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Berlin Brandenburg

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  • 1
    Language: English
    Description: Although changes in the bulk electrical conductivity in aquifers have been attributed to microbial activity, electrical conductivity has never been used to infer biogeochemical reaction rates quantitatively. To explore the use of electrical conductivity to measure reaction rates, we conducted iron oxide reduction experiments of increasing biological complexity. To quantify reaction rates, we proposed composite reactions that incorporated the stiochiometry of five different types of reactions: redox, acid-based, sorption, dissolution/precipitation, and biosynthesis. In batch and column experiments, such reaction stiochiometries inferred from a few chemical measurements allowed quantification of the Fe-oxide reduction rate based on changes in electrical conductivity. The relationship between electrical conductivity and fluid chemistry did not hold during the latter stages of the column experiment when electrical conductivity increased while fluid chemistry remained constant. Growth of an electrically conductive biofilm could explain this late stage electrical conductivity increase. This work demonstrates that measurements of electrical conductivity and flow rate, combined with a few direct chemical measurements, can be used to quantify biogeochemical reaction rates in controlled laboratory situations and may be able to detect the presence of biofilms.
    Keywords: Kinetics, Biotic, Abiotic, Geophysical, Quantifying ; 54 Environmental Sciences Kinetics, Biotic, Abiotic, Geophysical, Quantifying
    Source: University of North Texas
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  • 2
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    Pennsylvania State University
    Language: English
    Description: To provide the scientific understanding required to allow DOE sites to incorporate relevant biological, chemical, and physical processes into decisions concerning environmental remediation, a fundamental understanding of the controls on micro-organism growth in the subsurface is necessary. Specifically, mobility of metals in the environment, including chromium, technetium and uranium, is greatly affected by the process of dissimilatory metal reduction (DMR), which has been shown to be an important biological activity controlling contaminant mobility in the subsurface at many DOE sites. Long-term maintenance of DMR at constant rates must rely upon steady fluxes of electron donors to provide the maintenance energy needed by organisms such as Geobacter sulfurreducens to maintain steady state populations in the subsurface.
    Keywords: 09 Biomass Fuels ; Metal Reduction, Microbial Survival, Energy Metabolism ; 54 Environmental Sciences Metal Reduction, Microbial Survival, Energy Metabolism
    Source: University of North Texas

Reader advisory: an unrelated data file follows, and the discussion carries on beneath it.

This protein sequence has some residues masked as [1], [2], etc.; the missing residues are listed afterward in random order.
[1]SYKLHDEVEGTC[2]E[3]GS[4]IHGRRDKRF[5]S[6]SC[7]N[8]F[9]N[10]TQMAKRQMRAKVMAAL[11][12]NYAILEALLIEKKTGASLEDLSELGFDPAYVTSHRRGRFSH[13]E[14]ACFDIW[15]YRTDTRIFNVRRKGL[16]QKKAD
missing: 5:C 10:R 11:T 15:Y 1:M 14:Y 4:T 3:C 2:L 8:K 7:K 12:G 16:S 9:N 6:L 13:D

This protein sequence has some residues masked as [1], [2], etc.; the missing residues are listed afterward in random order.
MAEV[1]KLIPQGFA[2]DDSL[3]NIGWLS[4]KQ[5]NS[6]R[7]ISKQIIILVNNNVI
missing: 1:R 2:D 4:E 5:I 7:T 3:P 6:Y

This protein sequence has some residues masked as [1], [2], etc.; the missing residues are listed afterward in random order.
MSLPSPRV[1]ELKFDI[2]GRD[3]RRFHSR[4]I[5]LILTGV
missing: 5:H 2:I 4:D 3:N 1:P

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  • 3
    Language: English
    Description: This work examined and quantified processes controlling changes in the transport characteristics of natural fractures, subjected to coupled thermal-mechanical-chemical (TMC) effects. Specifically, it examined the effects of mineral dissolution and precipitation mediated by mechanical effects, using laboratory through-flow experiments concurrently imaged by X-ray CT. These were conducted on natural and artificial fractures in cores using water as the permeant. Fluid and mineral mass balances are recorded and are correlated with in-sample saturation, porosity and fracture aperture maps, acquired in real-time by X-ray CT-imaging at a maximum spatial resolution of 15-50 microns per pixel. Post-test, the samples were resin-impregnated, thin-sectioned, and examined by microscopy to define the characteristics of dissolution and precipitation. The test-concurrent X-ray imaging, mass balances, and measurements of permeability, together with the post-test microscopy, were used to define dissolution/precipitation processes, and to constrain process-based models. These models define and quantify key processes of pressure solution, free-face dissolution, and shear-dilation, and the influence of temperature, stress level, and chemistry on the rate of dissolution, its distribution in space and time, and its influence on the mechanical and transport properties of the fracture.
    Keywords: Geochemistry ; Saturation ; Temperature Dependence ; Dissolution ; 58 Geosciences ; Geologic Fractures ; Porosity ; Rock Mechanics ; Permeability ; Minerals ; Precipitation
    Source: University of North Texas
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  • 4
    Language: English
    Description: No abstract prepared.
    Keywords: Geology ; Geothermal ; Radionuclide Interation ; 58 Geosciences ; Carbon Dioxide ; Geochemistry ; Water ; Degassing ; Carbon Sequestration ; Interactions Hydrogen ; Nanoscience ; Hydrogen ; Water-Rock ; Weathering
    Source: University of North Texas
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